Dancing with the black dog

Hello and welcome to my latest blog post about dancing with the black dog.

When I talk about dancing with the black dog, I am talking about depression. The black dog has become a very popular and useful means for visualising and representing depression.

As skilfully shown by the following You Tube video:

As you can see from the video, depression is a very common condition and everyones black dog will look slightly different and come along at different times and in different situations in their lives.

I talk about dancing with the black dog because although depression can be an enduring condition – you can learn to live with and manage the behaviour of the black dog in a more skilful way. Learning to dance with the black dog, when the black dog is trying to stomp on you, or drag you down and therefore you can take back some control and dare I say have some fun despite your difficulties.

If you are already living with a chronic pain, or other long-term health condition, in my experience and through the experiences of clients that I have spoken to, dancing with the black dog becomes a common occurrence. One that can make your existing chronic condition seem a lot worse and more difficult to manage.

So what can you do?

Here are my top three tips for learning to dance more skilfully with the black dog:

  1. Mindfulness meditation

As many of my blog and Facebook page followers will know, I am a massive advocate for the Breathworks approach to mindfulness and pain management. Designed to help you develop present moment awareness of your body sensations, including your pain sensations and other sensations in the body and your mood. Also with the Breathworks approach a huge emphasis is placed on learning to give yourself and other people compassion and loving kindness. This in itself can be very healing and help in accepting your body and you pain, be it physical , or mental pain.

Here is the founder of the Breathworks approach Vidyamala Burch leading a three minute breathing space, give it a go and see what you think:

2. Personal counselling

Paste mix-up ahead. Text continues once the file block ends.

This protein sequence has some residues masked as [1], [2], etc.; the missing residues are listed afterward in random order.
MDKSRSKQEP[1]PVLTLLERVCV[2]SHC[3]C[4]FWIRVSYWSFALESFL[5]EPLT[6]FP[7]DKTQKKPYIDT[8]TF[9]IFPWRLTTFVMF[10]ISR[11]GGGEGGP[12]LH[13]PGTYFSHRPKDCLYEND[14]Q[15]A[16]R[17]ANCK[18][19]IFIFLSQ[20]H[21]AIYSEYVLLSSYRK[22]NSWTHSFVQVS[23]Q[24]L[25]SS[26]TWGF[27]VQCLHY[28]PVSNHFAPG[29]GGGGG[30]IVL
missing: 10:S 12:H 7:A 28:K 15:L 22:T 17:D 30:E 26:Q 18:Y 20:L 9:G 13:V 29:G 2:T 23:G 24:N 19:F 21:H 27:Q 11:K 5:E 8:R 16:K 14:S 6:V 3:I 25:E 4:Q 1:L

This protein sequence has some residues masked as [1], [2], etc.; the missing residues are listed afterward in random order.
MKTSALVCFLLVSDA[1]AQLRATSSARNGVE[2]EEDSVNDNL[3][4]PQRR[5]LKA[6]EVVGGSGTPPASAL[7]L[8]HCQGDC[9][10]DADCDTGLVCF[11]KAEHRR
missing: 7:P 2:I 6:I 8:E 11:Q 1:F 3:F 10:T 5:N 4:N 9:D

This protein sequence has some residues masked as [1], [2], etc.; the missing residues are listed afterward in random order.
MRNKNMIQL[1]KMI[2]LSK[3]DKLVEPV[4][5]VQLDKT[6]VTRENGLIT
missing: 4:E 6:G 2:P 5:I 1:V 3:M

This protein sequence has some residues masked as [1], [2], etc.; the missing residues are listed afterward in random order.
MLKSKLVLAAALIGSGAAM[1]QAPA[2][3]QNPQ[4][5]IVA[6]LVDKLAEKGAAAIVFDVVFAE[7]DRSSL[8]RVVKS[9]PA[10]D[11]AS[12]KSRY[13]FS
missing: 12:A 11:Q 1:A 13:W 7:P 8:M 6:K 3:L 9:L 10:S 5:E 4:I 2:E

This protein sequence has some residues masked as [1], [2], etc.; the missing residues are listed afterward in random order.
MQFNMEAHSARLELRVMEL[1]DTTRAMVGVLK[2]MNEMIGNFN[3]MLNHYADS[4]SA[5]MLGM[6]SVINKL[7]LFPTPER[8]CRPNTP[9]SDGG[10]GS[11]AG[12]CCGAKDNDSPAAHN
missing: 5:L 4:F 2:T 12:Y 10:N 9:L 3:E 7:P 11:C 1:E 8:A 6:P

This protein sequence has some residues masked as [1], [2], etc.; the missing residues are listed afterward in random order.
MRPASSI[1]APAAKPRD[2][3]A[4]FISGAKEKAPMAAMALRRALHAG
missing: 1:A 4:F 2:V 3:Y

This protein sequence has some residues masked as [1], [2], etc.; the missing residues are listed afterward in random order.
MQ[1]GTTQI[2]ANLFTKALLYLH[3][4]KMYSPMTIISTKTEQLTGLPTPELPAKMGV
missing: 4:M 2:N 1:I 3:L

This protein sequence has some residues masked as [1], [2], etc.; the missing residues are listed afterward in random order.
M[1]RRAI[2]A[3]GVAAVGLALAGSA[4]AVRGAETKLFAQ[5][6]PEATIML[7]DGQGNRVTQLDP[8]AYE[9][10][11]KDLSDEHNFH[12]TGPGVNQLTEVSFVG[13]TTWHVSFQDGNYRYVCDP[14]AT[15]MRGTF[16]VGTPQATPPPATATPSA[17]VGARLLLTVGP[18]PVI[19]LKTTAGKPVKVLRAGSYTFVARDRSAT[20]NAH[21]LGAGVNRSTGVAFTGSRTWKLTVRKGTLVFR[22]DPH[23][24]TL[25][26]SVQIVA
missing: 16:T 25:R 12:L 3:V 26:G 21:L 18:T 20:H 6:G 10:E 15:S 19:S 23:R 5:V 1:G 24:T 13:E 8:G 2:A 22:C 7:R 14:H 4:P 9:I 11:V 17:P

In my experience finding the right personal counsellor for you can be one of the biggest steps that you can make towards a place of healing.

Counselling can’t take your pain away completely, nor cure your depression immediately. However, over time you can learn with the support of your therapist how to manage more skilfully the up’s and downs of your condition.

Feeling deeply understood and valued by the fellow human being that is your counsellor can be incredibly empowering and healing and that is the power of the therapeutic relationship.

If you are in the UK and looking for a personal counsellor, a good place to start is the Counselling Directory: https://www.counselling-directory.org.uk/?gclid=Cj0KCQiAtvPjBRDPARIsAJfZz0pTQfYBJr9I6bR-zHm2jsgZs3BfIetQOXYGSusLG2YBPKbURt7s4vwaAp-oEALw_wcB

3. Finding a hobby that you enjoy

Having a hobby that motivates you to get out of bed every morning can be a really useful way of taming the black dog.

For me, this is 100% ice skating. I have been skating for just over a year now and even on my bad days, skating brings me a great deal of joy and fulfilment, especially when I have been training and practising hard to learn a move and it finally happens!

Whatever sport, or hobby you choose, maybe it’s helpful to think of your black dog coming for a run, coming to yoga class, or in my case donning a pair of ice skates and skating round the rink! Instead of the dog getting bigger and bigger, dominating everything that you see, or the dog getting angry and frustrated. Let’s work together on ways of calming the black dog and dancing with it 🙂

I hope that this blog has been helpful, if you have any questions, or comments I would love to hear them.

Warm wishes,

Mary

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